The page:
Quest for Life’s Origins



Scientist Explores Autocatalytic Reactions in the Formose Pathway to Understand the Origins of Life

How did life begin? How did chemical reactions on the early Earth create complex, self-replicating structures that developed into living things as we know them? According to one school of thought, there was a kind of molecule called RNA (ribonucleic acid) that played a crucial role before the current era of DNA-based life. RNA can replicate itself and catalyze other chemical reactions. But RNA molecules themselves are made from smaller components called ribonucleotides.

Chemists like Quoc Phuong Tran are trying to recreate the chain of reactions required to form RNA at the dawn of life. This is a challenging task, considering that the chemical reaction that created ribonucleotides must have been able to happen in the messy, complicated environment found on our planet billions of years ago.

Tran has been studying whether “autocatalytic” reactions may have played a part in the formation of ribonucleotides. Autocatalytic reactions produce chemicals that encourage the same reaction to happen again, which means they can sustain themselves in a wide range of circumstances.

In their latest work, Tran and colleagues have integrated autocatalysis into a well-known chemical pathway for producing the ribonucleotide building blocks. This integration could have plausibly happened with the simple molecules and complex conditions found on the early Earth.

The Formose Reaction

Autocatalytic reactions play crucial roles in biology, from regulating heartbeats to forming patterns on seashells. The formose reaction, first discovered in 1861, is one of the best examples of an autocatalytic reaction that could have happened on the early Earth.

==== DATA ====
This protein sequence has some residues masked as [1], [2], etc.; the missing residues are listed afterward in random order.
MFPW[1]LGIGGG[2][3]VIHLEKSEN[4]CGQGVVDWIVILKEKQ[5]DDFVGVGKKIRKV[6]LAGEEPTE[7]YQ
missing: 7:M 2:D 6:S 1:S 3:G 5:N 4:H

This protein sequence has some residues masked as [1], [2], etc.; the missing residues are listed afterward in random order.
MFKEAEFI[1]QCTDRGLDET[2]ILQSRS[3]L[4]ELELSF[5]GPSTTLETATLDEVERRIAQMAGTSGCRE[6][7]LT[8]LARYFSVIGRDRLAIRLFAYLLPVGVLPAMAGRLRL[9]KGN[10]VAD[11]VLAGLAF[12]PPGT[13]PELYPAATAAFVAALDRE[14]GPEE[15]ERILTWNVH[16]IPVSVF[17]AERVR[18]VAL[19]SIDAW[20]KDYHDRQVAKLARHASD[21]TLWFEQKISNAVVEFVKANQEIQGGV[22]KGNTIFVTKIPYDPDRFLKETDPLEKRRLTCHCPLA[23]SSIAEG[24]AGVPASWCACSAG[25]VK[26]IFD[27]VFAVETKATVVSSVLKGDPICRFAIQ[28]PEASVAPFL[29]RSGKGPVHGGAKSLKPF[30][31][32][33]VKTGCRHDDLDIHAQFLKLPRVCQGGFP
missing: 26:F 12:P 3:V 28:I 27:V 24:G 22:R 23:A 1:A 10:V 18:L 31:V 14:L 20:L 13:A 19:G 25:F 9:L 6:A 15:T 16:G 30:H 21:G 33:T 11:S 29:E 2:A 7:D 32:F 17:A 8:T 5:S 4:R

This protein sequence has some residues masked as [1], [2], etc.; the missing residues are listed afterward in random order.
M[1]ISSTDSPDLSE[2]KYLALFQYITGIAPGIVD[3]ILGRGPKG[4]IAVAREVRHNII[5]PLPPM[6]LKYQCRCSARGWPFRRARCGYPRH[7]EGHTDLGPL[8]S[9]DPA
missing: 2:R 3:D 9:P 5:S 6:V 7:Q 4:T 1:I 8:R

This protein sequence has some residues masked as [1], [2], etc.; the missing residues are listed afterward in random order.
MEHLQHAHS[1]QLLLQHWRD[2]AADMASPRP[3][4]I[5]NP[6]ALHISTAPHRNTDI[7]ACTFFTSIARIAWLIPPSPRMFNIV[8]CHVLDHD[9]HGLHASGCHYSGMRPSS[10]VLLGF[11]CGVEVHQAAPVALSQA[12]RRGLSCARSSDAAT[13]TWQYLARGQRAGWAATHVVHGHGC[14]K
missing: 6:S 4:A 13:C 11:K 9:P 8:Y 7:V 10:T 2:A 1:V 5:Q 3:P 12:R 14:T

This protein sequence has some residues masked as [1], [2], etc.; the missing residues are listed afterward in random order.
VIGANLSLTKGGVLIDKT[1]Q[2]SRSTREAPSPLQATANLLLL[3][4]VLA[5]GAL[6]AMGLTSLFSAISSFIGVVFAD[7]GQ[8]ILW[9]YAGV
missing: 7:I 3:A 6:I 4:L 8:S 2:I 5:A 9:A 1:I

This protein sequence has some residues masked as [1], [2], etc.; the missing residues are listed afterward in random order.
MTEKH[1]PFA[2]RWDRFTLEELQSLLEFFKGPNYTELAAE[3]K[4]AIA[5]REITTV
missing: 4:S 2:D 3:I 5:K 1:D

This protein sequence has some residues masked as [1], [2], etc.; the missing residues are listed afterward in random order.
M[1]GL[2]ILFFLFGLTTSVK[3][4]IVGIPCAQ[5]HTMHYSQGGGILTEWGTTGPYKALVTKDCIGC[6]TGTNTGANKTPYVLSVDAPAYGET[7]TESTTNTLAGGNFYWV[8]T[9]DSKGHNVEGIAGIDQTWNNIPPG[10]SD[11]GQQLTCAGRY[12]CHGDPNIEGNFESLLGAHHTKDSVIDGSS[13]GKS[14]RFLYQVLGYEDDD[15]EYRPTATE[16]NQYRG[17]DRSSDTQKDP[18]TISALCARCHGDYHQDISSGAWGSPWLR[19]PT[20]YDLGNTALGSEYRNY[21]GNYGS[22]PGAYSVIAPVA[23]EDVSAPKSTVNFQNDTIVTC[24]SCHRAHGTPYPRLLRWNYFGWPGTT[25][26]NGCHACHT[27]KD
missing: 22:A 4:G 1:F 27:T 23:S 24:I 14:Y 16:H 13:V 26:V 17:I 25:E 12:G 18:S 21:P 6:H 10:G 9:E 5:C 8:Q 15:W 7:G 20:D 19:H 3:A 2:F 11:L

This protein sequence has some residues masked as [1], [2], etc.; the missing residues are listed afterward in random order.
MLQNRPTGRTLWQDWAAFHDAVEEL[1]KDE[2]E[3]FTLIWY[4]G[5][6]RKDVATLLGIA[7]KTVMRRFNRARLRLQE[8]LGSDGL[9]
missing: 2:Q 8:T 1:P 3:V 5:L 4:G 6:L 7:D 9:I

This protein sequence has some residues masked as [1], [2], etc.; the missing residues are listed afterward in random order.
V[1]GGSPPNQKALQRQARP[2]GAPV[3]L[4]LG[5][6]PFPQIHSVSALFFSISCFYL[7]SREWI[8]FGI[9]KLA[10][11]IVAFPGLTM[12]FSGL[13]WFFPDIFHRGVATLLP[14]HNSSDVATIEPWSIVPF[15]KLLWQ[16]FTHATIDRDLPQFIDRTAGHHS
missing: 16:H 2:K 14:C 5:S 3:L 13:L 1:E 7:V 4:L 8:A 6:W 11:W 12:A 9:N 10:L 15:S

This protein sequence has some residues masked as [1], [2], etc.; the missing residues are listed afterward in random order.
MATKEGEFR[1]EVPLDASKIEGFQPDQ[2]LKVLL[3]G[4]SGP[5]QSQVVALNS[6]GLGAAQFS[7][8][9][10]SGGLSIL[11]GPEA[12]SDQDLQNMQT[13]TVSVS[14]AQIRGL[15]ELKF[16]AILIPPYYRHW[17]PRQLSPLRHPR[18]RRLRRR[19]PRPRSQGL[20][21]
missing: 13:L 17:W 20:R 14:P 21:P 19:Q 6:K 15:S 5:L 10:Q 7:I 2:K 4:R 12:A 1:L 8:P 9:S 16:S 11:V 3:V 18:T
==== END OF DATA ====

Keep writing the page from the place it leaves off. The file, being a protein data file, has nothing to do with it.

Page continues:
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The formose reaction starts with one molecule of a simple compound called glycolaldehyde and ends with two. The mechanism relies on a constant supply of another simple compound called formaldehyde. A reaction between glycolaldehyde and formaldehyde makes a bigger molecule, splitting off fragments that feed back into the reaction and keep it going. However, once the formaldehyde runs out, the reaction stops, and the products start to degrade from complex sugar molecules into tar.

An Autocatalytic Twist in the Pathway to Ribonucleotides

In Tran’s study, they added another simple molecule called cyanamide to the formose reaction. This addition made it possible for some of the molecules made during the reaction to be “siphoned off” to produce ribonucleotides. While the reaction did not produce a large quantity of ribonucleotide building blocks, the ones it did produce are more stable and less likely to degrade.

The integration of the formose reaction and ribonucleotide production in this study is particularly interesting. Previous investigations studied each separately, reflecting how chemists usually think about making molecules. Chemists typically avoid complexity to maximize the quantity and purity of a product. However, this reductionist approach can prevent the investigation of dynamic interactions between different chemical pathways.

Autocatalysis in Industrial Applications

Autocatalysis also has industrial applications. When cyanamide is added to the formose reaction, another product produced is a compound called 2-aminooxazole, which is used in chemistry research and the production of many pharmaceuticals. If 2-aminooxazole can be made using the formose reaction, it could reduce the need for the expensive compound glycolaldehyde, cutting costs in pharmaceutical production processes.

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Tran’s lab is currently optimizing this procedure, hoping to manipulate the autocatalytic reaction to make common chemical reactions cheaper and more efficient, and their pharmaceutical products more accessible.

In conclusion, Tran’s work sheds light on the intriguing integration of autocatalysis and the formose reaction in understanding the origins of life. His research not only contributes to the fundamental understanding of chemical pathways but also has potential industrial applications in making pharmaceutical production more cost-effective.

This article is republished from The Conversation under a Creative Commons license. Read the original article.



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